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Petros Giannakouris, Associated Press
Greek Finance Minister Evangelos Venizelos speaks during a news conference in Athens, on Friday, July 22, 2011. Greece's finance minister expressed "great relief" Friday in the wake of a second European bailout for the country's crisis-hit economy, and markets rallied on the news.Eurozone countries and the International Monetary Fund pledged Thursday to give Greece a 109 billion euros ($155 billion) worth of rescue funds, on top of the 110 billion euros granted a year ago.

BRUSSELS — A leading ratings agency said Friday that Greece will be ruled in default on its debt obligations as a result of a new eurozone plan to ask investors to take losses on the loans to help put the country back on its feet.

The plan includes asking bondholders to accept new debt with lower interest rates and a longer 30-year repayment to help cut the country's debt burden and give it time to reform its economy. While principal won't be cut, the lower rates over time will mean investment losses for those holding the bonds.

When a debtor changes the terms of a loan to the creditors' disadvantage, it is considered in default, and European leaders knew their plan would probably force the downgrade.

But Greece's stay in default will likely be brief. Fitch Ratings said Friday that it could move it up to junk-level as soon as it issues the new, replacement bonds.

Government debt default is a fairly common occurrence among poorer countries, but this instance would be a first for a member of the wealthy eurozone, and a blow to the prestige of the common currency. Greece joins countries like Ecuador, Uruguay and Ukraine that have defaulted in recent years. Still, many economists have been saying for months that it is unavoidable since Greece's debt burden is too big to pay and must somehow be reduced.

Fitch said that bondholders would lose some 20 percent of the value of their investments under the deal reached Thursday night, a wide-ranging €109 billion ($156 billion) aid plan that also gives Greece new loans, supports Greek banks and cuts interest rates on bailout credits.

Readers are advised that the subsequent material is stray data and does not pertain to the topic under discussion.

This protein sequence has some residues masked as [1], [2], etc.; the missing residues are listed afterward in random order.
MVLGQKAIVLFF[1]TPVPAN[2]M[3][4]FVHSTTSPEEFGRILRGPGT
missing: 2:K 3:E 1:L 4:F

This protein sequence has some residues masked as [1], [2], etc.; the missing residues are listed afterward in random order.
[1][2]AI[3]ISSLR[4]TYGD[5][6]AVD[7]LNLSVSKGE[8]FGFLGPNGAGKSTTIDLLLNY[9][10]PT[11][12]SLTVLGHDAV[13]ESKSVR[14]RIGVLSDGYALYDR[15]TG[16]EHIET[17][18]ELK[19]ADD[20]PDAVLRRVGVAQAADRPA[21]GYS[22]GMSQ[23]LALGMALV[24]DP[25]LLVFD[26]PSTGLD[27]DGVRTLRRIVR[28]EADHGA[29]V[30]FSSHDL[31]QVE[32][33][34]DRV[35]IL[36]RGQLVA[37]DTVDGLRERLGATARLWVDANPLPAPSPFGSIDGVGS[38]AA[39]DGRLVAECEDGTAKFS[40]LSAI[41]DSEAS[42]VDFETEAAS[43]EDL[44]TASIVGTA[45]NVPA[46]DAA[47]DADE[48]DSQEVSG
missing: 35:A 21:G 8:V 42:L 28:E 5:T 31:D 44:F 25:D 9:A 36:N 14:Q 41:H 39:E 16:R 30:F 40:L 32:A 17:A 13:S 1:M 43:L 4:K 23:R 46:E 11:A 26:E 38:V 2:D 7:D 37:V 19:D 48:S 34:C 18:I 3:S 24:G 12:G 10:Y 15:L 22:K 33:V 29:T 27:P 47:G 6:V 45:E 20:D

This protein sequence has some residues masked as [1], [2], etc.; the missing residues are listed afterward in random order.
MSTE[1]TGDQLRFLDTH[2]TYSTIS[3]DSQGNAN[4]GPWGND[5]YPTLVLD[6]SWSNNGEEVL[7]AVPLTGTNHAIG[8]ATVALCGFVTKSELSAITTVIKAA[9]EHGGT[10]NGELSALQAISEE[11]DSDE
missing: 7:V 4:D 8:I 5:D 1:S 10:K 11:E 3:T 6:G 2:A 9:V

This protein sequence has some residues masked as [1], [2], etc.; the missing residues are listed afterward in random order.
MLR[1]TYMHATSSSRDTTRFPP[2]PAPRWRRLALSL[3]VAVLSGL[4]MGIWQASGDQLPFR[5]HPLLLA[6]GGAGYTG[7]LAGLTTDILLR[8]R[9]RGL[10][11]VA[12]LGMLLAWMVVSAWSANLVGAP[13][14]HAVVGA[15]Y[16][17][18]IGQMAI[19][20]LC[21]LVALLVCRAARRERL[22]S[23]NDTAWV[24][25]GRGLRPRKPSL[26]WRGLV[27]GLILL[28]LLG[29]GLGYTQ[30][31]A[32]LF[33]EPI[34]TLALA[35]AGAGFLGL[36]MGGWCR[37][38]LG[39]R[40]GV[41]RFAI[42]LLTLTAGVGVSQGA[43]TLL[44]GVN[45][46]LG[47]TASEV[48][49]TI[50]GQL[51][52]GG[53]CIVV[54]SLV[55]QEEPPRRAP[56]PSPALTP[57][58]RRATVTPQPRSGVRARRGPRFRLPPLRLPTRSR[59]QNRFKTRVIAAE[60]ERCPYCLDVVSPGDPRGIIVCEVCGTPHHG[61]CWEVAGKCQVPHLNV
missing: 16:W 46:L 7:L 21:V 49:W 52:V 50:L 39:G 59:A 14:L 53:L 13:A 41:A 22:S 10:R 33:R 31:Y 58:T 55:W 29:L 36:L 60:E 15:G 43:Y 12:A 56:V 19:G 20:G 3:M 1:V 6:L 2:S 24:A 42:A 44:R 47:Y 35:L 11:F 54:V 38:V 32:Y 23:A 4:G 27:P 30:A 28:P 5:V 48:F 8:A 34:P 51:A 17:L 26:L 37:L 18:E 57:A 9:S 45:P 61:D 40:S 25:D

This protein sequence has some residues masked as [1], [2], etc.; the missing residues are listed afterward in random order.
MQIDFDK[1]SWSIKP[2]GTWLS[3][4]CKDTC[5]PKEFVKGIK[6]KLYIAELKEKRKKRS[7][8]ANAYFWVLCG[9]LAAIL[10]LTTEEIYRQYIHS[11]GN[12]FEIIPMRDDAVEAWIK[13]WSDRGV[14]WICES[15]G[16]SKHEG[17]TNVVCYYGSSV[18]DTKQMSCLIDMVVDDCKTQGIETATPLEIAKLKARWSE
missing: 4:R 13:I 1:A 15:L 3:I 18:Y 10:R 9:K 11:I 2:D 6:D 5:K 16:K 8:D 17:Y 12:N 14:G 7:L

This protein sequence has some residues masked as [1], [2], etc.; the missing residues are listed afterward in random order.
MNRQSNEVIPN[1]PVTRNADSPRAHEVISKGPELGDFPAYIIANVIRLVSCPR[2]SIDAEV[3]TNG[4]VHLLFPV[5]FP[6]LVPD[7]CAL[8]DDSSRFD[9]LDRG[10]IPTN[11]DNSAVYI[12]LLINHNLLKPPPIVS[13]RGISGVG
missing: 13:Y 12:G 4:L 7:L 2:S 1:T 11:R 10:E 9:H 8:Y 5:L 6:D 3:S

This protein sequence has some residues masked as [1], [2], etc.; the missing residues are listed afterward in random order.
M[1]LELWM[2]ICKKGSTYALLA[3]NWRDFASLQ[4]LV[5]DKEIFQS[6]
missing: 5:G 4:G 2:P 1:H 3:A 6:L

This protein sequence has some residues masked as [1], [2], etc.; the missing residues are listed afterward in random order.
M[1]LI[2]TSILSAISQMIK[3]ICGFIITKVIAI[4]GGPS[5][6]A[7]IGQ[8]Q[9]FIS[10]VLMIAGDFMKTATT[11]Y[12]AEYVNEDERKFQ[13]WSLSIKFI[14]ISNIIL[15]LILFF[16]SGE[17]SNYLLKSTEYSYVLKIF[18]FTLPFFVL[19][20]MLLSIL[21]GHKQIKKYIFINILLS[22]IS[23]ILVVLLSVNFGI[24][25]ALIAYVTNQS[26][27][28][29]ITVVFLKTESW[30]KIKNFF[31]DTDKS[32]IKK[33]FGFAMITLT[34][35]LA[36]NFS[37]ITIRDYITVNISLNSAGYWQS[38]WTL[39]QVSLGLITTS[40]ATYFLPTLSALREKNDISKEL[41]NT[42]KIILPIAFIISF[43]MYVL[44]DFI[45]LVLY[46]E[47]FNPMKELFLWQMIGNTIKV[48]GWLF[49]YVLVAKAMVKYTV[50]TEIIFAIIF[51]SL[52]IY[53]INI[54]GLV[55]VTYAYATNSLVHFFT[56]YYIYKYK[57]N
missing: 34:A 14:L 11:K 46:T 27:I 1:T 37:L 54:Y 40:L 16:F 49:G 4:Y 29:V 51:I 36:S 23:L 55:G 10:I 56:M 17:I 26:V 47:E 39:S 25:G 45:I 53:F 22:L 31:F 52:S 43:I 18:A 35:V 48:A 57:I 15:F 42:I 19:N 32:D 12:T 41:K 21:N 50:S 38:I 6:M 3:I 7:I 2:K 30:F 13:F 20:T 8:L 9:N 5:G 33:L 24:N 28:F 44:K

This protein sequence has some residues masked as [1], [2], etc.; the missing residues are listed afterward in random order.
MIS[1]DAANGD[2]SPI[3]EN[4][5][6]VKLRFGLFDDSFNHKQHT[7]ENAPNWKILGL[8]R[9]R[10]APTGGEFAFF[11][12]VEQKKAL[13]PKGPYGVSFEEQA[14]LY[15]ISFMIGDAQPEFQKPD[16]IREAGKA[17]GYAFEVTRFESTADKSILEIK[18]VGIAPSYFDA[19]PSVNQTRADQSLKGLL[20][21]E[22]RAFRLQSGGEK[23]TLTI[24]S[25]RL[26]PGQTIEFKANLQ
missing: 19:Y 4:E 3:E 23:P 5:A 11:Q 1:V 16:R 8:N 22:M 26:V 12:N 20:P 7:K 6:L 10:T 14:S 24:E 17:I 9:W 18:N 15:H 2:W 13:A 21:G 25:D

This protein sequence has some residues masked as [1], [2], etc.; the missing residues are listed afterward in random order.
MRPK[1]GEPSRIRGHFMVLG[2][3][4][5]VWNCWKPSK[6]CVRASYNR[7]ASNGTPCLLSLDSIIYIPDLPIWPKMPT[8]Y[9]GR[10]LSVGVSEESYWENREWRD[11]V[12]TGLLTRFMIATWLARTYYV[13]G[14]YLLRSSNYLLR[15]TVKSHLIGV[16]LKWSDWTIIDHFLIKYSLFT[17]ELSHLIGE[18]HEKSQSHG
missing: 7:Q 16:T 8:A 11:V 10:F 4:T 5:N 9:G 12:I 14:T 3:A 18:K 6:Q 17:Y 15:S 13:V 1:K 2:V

It also empowers the eurozone's bailout fund to move more quickly to aid struggling countries in an attempt to keep the crisis from mushrooming from already bailed-out Greece, Portugal and Ireland to bigger countries such as Spain and Italy.

The agency said that as soon as the offer period for the new, longer-maturity bonds closes, Greece will get a rating of "restricted default." Once the new debt is actually issued, Greece would probably get a new rating in the low speculative grade area. The new bonds would be guaranteed by eurozone governments.

European officials resisted the idea of letting Greece default on its debts for most of the 21-month debt crisis that began when a new government revealed the extent of the country's financial troubles. But a €110 billion ($156 billion) bailout in the form of loans from the eurozone and the International Monetary Fund last year did not put the country back on its feet.

The new deal aims to reduce the size of Greece's debts, which many economists say are too big to be paid no matter how much additional credit the country gets. Greece owed some €340 billion at the end of last year, or 143 percent of economic output. That figure is expected to reach 160 percent as the country struggles to close its budget deficit during a deep recession.